The national average for the gender wage gap in Ireland is around 11%, Source: Jaleel Akbash / Unsplash

Dublin reports 5% gender pay gap among City Council employees, and most are male

Dublin reports 5% gender pay gap among City Council employees, and most are male

With the Gender Pay Gap Information Act, companies with more than 250 workers have to publish an annual report on the subject with a unified methodology

On Monday, Irish organizations and firms with more than 250 workers published data on their gender pay gap under the Gender Pay Gap Information Act of 2021. Among them was Dublin City Council, which reported a low 4.83% average and 5.65% median pay gap. Median, in this case, means a comparison between the median male hourly rate (the borderline between the highest and lowest pay for workers on a 50-50 split) and female hourly rate. 

Dublin’s local government also reported that it had a predominantly male workforce (more than 70%), both full-time and part-time workers. The report took a ‘snapshot’ of employees’ hourly wages on 18 June 2022.

The 2021 Act is a national law mandating all companies with more than 250 employees to make data on the topic publicly available on their websites. Additionally, companies are also required to publish plans on how to mitigate that difference in the future.

With the Gender Pay Gap reports being a yearly event with a unified methodology across sectors, public authorities and the citizenry can have an accurate and transparent view of companies’ policies and progress.

The pay gap in Dublin City Council

Even though the Dublin City Council's gap is lower than the Irish national average of around 11% (according to Eurostat from 2019), authorities say that only around 30% of all municipal employees are female.

This figure is largely similar across all wage quintiles, with the exception of the highest-paid group, where women make up only 20.15%. According to the report, this disparity is largely due to the fact that a lot of municipal jobs are occupied by operational roles, where 88% of workers are male. These include craft workers and the Fire Brigade, for example, professions traditionally viewed as male.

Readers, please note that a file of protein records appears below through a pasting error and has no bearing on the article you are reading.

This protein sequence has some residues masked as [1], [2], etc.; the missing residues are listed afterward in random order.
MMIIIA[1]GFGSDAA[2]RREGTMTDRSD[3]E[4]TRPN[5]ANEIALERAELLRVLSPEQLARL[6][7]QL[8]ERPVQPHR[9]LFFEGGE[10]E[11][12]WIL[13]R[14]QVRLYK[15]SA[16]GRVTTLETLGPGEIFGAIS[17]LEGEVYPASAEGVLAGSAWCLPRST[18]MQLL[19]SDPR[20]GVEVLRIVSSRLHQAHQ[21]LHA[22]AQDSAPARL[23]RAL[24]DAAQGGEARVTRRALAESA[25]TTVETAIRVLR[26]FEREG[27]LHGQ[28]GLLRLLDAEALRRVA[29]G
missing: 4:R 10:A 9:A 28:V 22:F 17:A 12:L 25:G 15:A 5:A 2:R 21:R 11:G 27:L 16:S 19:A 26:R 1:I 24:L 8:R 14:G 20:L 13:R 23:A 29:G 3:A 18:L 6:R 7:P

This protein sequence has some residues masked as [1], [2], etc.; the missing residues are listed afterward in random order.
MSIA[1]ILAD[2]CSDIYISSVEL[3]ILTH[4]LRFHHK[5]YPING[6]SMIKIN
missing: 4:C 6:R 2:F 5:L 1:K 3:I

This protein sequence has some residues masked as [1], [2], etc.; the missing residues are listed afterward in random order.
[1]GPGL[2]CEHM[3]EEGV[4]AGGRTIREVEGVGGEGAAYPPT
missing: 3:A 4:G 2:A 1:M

To mitigate the gap, the City Council plans on attracting more female workers to traditional male roles, including crafts and the Fire Brigade. Additionally, they also offer social benefits like flexible working and leave options, including carer’s leave, career breaks, paid maternity and adoptive leave, paid paternity leave, parental leave, shorter working year schemes, and work-sharing.

Other public companies and their wage gap reports

Apart from the city council, other entities like the RTÉ, Ireland’s public broadcaster and An Post, the postal service, reported their gender wage gap. The RTÉ reported a 13.03% median gap, in favour of men, which dropped to 6.79% when positions with overtime were excluded.

Moreover, there was an average gender pay gap of 11.55% which reduces to 10% when roles with overtime are excluded. At the same time, there was a gap of 17% in favour of women among part-time staff.

At the same time, on 30 November, An Post reported a zero gender pay gap for the second year in a row, with female staff increasing from 33% to 41% in just one year. The only significant disparity in the postal service comes in roles for postal sorting, collection and delivery operations staff where 13% are female compared to 87% male.



Growing City


Smart City


Green City


Social City


New European Bauhaus




ECP 2021 Winner TheMayorEU